One of the leaders of the Ansâr (Helpers), Ka‘b bin Malik Al-Ansari (May Allah be pleased with him), gave an account of the historic meeting which changed the whole course of the struggle between Islam and paganism, he said:

We set out for pilgrimage and struck a rendezvous in mid Tashreeq Days. We were accompanied by a celebrity and a notable of ours called ‘Abdullah bin ‘Amr bin Haram, who was still a polytheist. We disclosed to him our intention of meeting Muhammad (Peace be upon him) and exhorted him to join our ranks and give up polytheism lest he should serve as wood for Hell in the Hereafter. He promptly embraced Islam and witnessed the serious meeting at Al-‘Aqabah.

That very night we slept with our people in our camps. After a third of the night had elapsed, we began to leave stealthily and met in a hillock nearby. We were seventy three men and two women Nusaibah bint Ka‘b from the Najjars and Asma’ bint ‘Amr from Bani Salamah. We waited for the Messenger of Allâh (Peace be upon him) until he came in the company of his uncle Al-‘Abbas bin ‘Abdul Muttalib who (though himself not a Muslim), adjured us not to draw his nephew away from the protection of his own kindred unless we were fully prepared to defend him even at the risk of our lives. He was the first to speak:

“O you people of the Khazraj – the Arabs used to call the Ansâr (Helpers) Khazraj, whether from Khazraj or Aws – you all know the position that Muhammad holds among us. We have protected him from our people as much as we could. He is honoured and respected among his people. He refuses to join any party except you. So if you think you can carry out what you promise while inviting him to your town, and if you can defend him against the enemies, then assume the burden that you have taken.

But if you are going to surrender him and betray him after having taken him away with you, you had better leave him now because he is respected and well defended in his own place.” Ka‘b replied: “We have heard your words, and now O Messenger of Allâh, it is for you to speak and take from us any pledge that you want regarding your Lord and yourself.”

It was a definite stance showing full determination, courage and deep faith to shoulder the daunting responsibility and bear its serious consequences. The Messenger of Allâh then preached the Faith, and the pledge was taken. Al-Imam Ahmad, on the authority of Jabir, gave the following details:

The Ansâr (Helpers) asked the Messenger of Allâh about the principles over which they would take a pledge. The Prophet answered:

  1. To listen and obey in all sets of circumstances.
  2. To spend in plenty as well as in scarcity.
  3. To enjoin good and forbid evil.
  4. In Allâh’s service, you will fear the censure of none.
  5. To defend me in case I seek your help, and debar me from anything you debar yourself, your spouses and children from. And if you observe those precepts, Paradise is in store for you. In another version narrated by Ka‘b, he said:

The Prophet (Peace be upon him) began to speak, recited some Qur’ânic verses, called people unto Allâh, exhorted them to enter the fold of Islam and concluded saying: “I give you my pledge that you debar me from whatever you debar your women and children from.” Here Al-Bara’ bin Ma‘rur, caught him by hand, and said: “Oh yes, we swear by Allâh, Who sent you as a Prophet in Truth, that we will debar you from whatever we debar our women from. Have confidence in us, O Messenger of Allâh. By Allâh, we are genuine fighters and quite reliable in war, it is a trait passed down to us from our ancestors.”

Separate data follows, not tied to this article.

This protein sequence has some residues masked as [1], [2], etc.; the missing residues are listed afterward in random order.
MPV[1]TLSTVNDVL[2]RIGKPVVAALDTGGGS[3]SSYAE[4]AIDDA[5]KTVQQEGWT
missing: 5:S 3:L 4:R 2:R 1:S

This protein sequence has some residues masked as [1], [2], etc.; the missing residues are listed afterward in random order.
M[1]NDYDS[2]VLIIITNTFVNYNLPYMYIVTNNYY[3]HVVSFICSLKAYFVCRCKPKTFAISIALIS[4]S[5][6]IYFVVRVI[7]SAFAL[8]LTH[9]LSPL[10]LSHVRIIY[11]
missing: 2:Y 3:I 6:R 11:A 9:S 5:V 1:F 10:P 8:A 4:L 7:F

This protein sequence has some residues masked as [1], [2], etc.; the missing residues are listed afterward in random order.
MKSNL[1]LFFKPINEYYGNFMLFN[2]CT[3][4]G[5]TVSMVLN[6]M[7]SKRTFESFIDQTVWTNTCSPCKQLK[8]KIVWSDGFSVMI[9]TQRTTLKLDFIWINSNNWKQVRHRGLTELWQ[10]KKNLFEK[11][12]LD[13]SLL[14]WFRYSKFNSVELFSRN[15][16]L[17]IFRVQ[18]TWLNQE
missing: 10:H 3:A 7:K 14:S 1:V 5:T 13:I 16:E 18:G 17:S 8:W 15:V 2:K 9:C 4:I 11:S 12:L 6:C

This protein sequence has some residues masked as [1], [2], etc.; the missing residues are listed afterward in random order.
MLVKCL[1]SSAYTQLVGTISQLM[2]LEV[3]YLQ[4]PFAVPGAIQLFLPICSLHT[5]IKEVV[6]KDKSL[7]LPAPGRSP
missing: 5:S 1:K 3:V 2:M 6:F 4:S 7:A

Then ‘Abul Haitham At-Taihan interrupted and said: “O Prophet of Allâh! Between us and the Jews, there are agreements which we would then sever. If Allâh grants you power and victory, should we expect that you would not leave us, and join the ranks of your people (meaning Quraish)?” The Prophet (Peace be upon him) smiled and replied:

“Nay, it would never be; your blood will be my blood. In life and death I will be with you and you with me. I will fight whom you fight and I will make peace with those with whom you make peace.” After the negotiations concerning the conditions of allegiance had ended, and all of the audience were unanimously agreed to ratify it, two men of the early generation of converts who had embraced Islam in the eleventh and twelfth years rose to their feet to apprise the others of the serious step they were about to take so that they could give their pledge fully aware of the whole affair and consequently be ready for the sacrifice they were expected to make. Al ‘Abbas bin Ubada bin Nadlah, in this context, remarked:

“O you people of Khazraj! Do you know the significance of the pact that you are entering into with this man? You are in fact avowing that you will fight against all and sundry. If you fear that your property will be at stake or the lives of your nobles will be endangered, then leave him now, because if you do this after the pledge, it will be degrading for you both in this world and the world to come. But if you think that you can carry out what you are called upon to do in spite of the loss of precious lives and property, then undertake this heavy responsibility, and I swear by Allâh, that herein lies the good of this world and that of the next.”